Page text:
House OKs bill to enable construction of ‘missing middle’ of Rhode Island’s housing market

Legislation would make 3-, 4-unit residential construction economically feasible

 

STATE HOUSE – The House of Representatives today unanimously approved legislation sponsored by Rep. June S. Speakman to address the “missing middle” of Rhode Island’s housing market by making three- and four-unit dwellings subject to residential building codes rather than commercial codes.

The bill (2024-H 7893A) is intended to spur construction of new small apartment buildings, such as the triple-deckers that have long been ubiquitous in many Rhode Island neighborhoods, but have not been built for decades because they have been subject to commercial building codes that make them onerously expensive.

“Buildings with three or four apartments are very different from huge office buildings, public places or 40-story apartment high rises, but they currently are governed by the same commercial building codes,” said Representative Speakman, who serves as chairwoman of the House’s Commission on Housing Affordability. “This bill addresses the needs of the missing middle in the housing market. Duplexes, triplexes and four-unit buildings are desirable and affordable for renters, while also providing homeownership opportunities for working-class Rhode Islanders who use the rental income to support the cost of their home. Our state needs this change to make multifamily housing construction possible again.”

The legislation, which now goes to the Senate, has the support of the Rhode Island Builders Association, and has been approved by the state building commissioner and the state fire marshal. It would ensure continued safety by requiring that Rhode Island’s building codes for three- and four- unit buildings adhere to standards used in many places worldwide, the International Residential Code.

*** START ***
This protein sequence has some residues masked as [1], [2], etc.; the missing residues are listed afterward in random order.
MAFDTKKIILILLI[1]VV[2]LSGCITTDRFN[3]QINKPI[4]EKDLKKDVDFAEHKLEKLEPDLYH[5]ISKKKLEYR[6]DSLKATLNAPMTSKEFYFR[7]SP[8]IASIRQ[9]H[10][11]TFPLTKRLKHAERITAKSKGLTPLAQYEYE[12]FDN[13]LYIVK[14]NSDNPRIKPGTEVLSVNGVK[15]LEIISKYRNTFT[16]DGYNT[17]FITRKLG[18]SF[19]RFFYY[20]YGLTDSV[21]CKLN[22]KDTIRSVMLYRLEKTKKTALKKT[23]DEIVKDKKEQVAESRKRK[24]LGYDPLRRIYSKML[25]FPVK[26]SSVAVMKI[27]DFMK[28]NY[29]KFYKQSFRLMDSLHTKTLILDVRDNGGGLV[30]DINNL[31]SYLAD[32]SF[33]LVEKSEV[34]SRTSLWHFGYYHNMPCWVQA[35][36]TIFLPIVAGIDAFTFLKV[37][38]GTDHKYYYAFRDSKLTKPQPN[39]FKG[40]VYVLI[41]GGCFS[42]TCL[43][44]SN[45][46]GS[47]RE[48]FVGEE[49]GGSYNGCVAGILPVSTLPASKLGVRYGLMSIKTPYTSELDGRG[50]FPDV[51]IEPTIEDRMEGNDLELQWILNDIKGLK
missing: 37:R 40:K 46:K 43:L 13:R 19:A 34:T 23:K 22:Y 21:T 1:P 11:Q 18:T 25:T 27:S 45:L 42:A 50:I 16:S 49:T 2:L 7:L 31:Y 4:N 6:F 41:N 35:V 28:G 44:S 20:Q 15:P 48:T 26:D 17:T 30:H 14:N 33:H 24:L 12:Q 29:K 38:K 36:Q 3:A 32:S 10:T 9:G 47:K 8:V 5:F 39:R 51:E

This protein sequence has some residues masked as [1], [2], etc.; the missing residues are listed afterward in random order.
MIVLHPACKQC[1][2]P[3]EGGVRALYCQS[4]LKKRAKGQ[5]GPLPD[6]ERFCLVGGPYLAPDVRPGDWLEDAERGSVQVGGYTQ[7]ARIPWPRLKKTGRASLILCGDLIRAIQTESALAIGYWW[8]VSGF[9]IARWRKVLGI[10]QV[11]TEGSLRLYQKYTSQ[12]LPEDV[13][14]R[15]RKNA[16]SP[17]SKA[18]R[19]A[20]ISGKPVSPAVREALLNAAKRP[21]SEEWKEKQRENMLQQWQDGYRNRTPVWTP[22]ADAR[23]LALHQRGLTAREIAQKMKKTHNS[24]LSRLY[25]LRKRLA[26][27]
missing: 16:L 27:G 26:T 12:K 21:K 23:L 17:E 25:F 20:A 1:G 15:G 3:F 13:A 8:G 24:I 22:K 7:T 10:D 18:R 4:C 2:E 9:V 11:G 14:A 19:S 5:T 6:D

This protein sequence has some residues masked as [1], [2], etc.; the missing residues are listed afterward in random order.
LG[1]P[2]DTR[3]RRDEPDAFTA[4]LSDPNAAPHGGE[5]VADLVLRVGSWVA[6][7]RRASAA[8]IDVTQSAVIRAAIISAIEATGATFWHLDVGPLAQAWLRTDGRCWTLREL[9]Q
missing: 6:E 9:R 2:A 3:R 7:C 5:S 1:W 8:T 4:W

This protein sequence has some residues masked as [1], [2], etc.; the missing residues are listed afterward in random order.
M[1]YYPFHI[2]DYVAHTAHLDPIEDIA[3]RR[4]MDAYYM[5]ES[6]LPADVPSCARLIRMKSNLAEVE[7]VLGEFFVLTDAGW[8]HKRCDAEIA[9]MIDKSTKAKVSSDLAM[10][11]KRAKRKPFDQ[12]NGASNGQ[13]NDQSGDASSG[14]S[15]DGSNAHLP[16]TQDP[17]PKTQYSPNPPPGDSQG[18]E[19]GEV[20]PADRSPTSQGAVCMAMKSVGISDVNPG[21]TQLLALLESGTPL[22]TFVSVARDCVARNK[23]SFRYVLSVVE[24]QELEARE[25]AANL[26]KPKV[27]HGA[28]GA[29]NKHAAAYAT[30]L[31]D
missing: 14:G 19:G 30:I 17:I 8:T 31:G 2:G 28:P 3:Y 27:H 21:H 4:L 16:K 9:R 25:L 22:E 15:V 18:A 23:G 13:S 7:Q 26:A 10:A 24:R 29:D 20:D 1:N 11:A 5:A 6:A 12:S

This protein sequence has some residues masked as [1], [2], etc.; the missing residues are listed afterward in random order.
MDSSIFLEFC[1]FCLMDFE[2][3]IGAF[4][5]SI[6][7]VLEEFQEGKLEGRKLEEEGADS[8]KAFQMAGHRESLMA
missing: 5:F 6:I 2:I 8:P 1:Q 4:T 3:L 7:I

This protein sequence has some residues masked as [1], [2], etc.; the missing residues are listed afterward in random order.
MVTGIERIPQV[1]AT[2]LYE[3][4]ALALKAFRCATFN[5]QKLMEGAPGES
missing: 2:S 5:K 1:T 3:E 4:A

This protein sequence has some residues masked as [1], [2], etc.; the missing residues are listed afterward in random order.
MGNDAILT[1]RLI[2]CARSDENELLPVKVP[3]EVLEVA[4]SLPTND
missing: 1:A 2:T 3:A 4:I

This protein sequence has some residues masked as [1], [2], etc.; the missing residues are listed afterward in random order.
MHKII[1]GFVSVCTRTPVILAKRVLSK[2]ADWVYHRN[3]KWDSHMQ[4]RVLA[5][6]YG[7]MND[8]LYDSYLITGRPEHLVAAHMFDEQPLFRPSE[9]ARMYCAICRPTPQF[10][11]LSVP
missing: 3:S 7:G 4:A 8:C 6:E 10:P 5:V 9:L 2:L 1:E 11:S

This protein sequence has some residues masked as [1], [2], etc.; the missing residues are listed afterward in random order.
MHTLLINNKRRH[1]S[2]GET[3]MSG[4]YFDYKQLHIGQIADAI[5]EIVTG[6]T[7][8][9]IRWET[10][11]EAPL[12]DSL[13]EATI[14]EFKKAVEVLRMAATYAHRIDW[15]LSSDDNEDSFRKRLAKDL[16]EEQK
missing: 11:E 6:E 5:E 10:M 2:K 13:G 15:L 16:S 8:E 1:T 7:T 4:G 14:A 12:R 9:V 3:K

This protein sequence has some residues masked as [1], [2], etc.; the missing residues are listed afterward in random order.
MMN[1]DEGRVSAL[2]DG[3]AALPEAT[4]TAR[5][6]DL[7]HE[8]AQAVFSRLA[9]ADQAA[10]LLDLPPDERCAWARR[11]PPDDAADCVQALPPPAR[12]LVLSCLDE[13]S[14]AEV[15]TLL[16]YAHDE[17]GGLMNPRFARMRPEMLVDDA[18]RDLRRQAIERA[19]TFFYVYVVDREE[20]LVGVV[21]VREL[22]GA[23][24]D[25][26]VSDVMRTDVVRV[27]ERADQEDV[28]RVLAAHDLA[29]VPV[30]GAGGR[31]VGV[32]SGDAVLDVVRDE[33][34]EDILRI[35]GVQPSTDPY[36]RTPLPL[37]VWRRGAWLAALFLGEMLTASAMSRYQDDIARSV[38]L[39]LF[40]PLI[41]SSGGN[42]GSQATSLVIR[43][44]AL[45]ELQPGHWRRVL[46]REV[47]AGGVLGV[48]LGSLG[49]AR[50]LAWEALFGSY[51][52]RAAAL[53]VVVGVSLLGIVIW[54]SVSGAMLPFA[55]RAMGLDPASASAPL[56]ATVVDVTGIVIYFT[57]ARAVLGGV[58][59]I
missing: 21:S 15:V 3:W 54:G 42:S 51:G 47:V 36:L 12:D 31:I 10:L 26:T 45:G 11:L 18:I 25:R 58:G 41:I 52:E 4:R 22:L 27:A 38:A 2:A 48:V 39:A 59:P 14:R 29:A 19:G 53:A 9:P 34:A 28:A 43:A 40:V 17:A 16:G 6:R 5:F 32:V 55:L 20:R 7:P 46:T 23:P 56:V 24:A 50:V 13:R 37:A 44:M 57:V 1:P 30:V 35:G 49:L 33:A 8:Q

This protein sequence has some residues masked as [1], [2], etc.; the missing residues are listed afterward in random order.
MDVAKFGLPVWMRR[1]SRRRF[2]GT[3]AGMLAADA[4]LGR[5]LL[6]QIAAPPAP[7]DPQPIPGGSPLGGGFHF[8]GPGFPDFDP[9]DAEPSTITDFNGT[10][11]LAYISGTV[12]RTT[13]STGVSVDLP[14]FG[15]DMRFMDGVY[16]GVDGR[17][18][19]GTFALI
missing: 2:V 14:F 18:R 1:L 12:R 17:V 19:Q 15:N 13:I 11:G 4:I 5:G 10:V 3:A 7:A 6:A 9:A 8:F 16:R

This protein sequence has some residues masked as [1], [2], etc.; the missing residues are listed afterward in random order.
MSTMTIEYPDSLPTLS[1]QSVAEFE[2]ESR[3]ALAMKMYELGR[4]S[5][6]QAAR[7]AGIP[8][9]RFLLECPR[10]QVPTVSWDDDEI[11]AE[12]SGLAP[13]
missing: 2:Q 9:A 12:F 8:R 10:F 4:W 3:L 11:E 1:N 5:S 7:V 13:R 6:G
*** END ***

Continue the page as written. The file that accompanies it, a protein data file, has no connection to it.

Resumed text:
Construction of these small structures according to the residential code is less expensive because the materials used are less costly, more variable and easier to assemble and use Design standards are more flexible, allowing the owners more control over the layout and aesthetics of the structure.

In addition to helping to address the state’s housing crisis, the bill could also be a significant boost for the local economy and the creation of construction jobs. While large construction firms, adept at using the commercial code, may continue to focus their efforts on larger commercial projects, small, local businesses that focus on residential construction would have new opportunities. Those businesses are more likely to be from groups that are underrepresented in the commercial construction industry, Chairwoman Speakman added.

Additionally, small multifamily buildings are most consistent with land use patterns in many Rhode Island communities, and can be constructed in already developed neighborhoods, as well as in areas zoned for higher density.

“Building codes that recognize small multifamily buildings as exactly what they are, residential construction, will go a long way in encouraging the construction of the housing we so desperately need,” said Chairwoman Speakman.

 

 

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